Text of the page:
Missing From a Healthy C-Suite: Health
By Derek Yach
The position of Chief Health Officer has recently been identified as critical to ensure strengthened leadership in an organizations health and wellness efforts. So why the focus on the term health instead of medical?
In the past few years there has been an explosion and evolution of corporate titles which reflect the new challenges faced by corporate America from sustainability and greater supply chain transparency to data/privacy and the need to be clear both to internal staff and external partners that they are elevating and taking these issues seriously. But health remains absent.
Naming a Chief Sustainability Officer, a Chief Privacy Officer or a Chief Innovation Officer makes it loud and clear that these are issues you take seriously as a companyif those titles come with actual responsibility, decision-making ability and, ideally, a direct reporting line to the Chief Executive Officer.
Issues such as data privacy and sustainability are no longer fringe topics left to pioneers or trail blazers. They are essential to the core way of doing business, and companies need to recognize how important it is to do what is right both for the business and for society as a whole. This concept is the fundamental tenet of shared value as defined by Michael Porter.
So what about companies greatest asset, their people?
Traditionally, HR departments are in charge of managing talent and benefits, and companies sometimes have a Chief Medical Officer who addresses medical needs of employees, ranging from occupational safety and health to managing healthcare costs. With the growing costs of health care, forward thinking companies such as IBM, Dow Chemicaland Johnson & Johnson have added workplace wellness programsfocused on health promotion and chronic disease preventionto the CMO role.
This is a great start, but not enough.
The position of Chief Health Officer has been identified as critical to ensure strengthened leadership in healt. So why the focus on the term health instead of medical, and what even makes a good CHO?
For the CHO to be successful, its important that responsibilities not be compartmentalized, and for the role to focus on health as it relates to three key areas: employees, products and services, and interactions with communities (the latter typically being part of a corporate foundations mandate).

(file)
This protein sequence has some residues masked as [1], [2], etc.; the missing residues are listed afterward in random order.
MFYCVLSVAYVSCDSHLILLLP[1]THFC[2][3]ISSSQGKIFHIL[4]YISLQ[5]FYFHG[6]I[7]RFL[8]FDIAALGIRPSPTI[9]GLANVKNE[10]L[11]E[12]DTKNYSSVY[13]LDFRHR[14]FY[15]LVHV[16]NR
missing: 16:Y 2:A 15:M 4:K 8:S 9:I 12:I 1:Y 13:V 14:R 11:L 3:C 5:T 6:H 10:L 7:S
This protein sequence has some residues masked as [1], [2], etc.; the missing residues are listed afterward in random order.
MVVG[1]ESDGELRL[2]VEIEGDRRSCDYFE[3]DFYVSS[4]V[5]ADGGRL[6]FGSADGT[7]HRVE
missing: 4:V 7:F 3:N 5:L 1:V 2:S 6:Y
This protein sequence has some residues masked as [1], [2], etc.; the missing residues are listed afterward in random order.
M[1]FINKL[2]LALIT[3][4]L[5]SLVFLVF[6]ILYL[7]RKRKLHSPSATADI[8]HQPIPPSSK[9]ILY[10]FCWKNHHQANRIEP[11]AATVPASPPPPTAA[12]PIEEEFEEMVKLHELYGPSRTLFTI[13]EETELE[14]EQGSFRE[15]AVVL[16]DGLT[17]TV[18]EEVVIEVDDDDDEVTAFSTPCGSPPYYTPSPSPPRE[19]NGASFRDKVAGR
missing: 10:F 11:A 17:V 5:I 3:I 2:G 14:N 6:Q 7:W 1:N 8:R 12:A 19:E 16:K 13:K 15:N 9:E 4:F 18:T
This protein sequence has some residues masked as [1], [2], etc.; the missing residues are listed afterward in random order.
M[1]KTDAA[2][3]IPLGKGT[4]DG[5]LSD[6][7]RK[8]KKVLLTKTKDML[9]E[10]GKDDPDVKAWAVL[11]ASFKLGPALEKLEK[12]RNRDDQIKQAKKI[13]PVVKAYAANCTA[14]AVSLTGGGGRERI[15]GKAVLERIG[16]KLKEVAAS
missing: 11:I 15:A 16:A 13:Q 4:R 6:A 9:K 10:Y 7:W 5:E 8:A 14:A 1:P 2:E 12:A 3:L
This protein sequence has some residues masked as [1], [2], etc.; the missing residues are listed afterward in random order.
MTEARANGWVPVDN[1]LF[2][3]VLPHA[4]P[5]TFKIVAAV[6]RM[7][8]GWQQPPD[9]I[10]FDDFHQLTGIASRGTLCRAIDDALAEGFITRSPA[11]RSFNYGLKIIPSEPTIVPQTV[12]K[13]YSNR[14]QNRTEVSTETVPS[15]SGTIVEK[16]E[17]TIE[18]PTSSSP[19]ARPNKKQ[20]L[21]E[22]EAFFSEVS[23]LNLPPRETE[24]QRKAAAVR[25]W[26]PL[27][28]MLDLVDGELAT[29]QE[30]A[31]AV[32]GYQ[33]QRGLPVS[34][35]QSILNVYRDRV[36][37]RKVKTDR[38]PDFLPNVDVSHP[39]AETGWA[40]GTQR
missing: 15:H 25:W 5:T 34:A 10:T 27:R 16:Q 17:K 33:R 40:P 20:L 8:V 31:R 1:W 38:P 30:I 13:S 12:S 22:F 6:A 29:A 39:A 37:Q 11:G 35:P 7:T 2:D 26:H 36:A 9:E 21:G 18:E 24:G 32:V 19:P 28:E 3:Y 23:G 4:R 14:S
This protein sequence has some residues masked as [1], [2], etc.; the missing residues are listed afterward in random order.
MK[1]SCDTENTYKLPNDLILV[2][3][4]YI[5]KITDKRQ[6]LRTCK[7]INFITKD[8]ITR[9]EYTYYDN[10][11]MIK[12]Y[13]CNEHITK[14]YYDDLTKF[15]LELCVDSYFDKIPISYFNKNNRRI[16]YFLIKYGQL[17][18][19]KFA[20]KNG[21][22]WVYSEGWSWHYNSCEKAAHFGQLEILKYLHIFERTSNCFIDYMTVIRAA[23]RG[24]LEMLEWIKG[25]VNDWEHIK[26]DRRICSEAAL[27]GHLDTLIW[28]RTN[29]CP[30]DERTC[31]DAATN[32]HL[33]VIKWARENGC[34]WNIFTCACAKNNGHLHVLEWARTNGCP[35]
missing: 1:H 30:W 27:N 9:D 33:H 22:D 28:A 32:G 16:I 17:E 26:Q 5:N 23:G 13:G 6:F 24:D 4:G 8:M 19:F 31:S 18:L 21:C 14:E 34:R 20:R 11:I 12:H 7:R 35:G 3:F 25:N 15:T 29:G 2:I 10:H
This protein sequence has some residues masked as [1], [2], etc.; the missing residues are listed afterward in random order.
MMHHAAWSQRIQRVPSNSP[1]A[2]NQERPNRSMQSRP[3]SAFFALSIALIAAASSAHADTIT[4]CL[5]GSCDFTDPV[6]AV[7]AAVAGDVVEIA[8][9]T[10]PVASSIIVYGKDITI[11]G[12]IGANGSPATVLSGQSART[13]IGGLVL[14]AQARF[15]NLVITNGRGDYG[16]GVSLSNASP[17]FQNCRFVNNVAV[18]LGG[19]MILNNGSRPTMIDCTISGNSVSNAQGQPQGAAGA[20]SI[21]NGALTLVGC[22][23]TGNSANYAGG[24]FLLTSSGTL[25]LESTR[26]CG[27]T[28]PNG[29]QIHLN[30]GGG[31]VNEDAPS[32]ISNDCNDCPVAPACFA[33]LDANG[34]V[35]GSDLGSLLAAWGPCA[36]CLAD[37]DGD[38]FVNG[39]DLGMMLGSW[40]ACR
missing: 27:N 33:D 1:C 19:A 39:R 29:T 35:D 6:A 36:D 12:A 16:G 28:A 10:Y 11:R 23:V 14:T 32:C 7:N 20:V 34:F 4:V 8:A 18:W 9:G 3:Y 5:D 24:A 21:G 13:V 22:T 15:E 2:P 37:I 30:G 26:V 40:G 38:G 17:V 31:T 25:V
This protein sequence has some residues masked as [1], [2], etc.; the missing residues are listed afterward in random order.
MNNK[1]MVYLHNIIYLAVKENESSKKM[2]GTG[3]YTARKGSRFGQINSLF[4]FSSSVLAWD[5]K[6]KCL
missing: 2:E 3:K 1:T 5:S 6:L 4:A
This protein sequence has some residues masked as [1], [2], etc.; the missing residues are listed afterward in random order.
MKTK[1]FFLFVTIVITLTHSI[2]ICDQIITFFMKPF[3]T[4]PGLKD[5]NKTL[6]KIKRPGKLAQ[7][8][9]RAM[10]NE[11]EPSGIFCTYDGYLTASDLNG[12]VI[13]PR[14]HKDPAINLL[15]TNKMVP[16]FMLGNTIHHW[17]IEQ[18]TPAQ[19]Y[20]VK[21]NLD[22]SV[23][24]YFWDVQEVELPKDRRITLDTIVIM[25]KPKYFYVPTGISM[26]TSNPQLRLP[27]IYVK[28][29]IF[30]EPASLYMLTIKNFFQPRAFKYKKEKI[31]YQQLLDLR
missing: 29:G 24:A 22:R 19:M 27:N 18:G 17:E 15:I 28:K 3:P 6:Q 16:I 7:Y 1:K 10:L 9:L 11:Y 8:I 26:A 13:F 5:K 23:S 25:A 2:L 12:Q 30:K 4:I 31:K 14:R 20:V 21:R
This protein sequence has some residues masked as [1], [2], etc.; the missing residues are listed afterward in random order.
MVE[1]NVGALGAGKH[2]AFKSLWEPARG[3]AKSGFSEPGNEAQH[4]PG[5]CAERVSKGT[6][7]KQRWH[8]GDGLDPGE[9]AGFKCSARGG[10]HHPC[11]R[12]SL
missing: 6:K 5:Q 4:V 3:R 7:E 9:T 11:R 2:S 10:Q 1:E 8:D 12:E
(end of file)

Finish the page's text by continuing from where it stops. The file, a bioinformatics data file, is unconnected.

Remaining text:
In a nutshell, companies should take a more integrated approach as this role emergesin much that same way weve seen the responsibilities of Chief Sustainability Officer evolve.
Given that health care costs are often the greatest expense for an employer outside of payroll, its critical that the CHO have a seat at the table for executive decision-making. The role of the CHO is guided primarily by sound evidence, science, and ethics. While it may raise the potential for conflict with a companys profit and loss in the short term, ultimately the presence of a CHO within executive decision-making bodies of companies raises the potential for employee health; healthier products; and more effective prevention services to be addressed proactively and through often tough considerations of short term versus long term business interests.
The cost implications for employers, employees and society (seen through Medicarecosts that are rising faster than inflation, growing 68 percent since 2002) have forced a long overdue debate and we urge businesses to embrace the sense of urgency when it comes to using the power of prevention to bend future cost curves.
By collaborating across sectors and along common interest lines, employers from the private and public sectors can help curb their costs and keep both their and national competitiveness high, increasing our collective resilience which will help tackle other challenges on the horizon, from data/privacy to aging employees. But those are two whole other stories.
Derek Yach is the chief health officer at Vitality.
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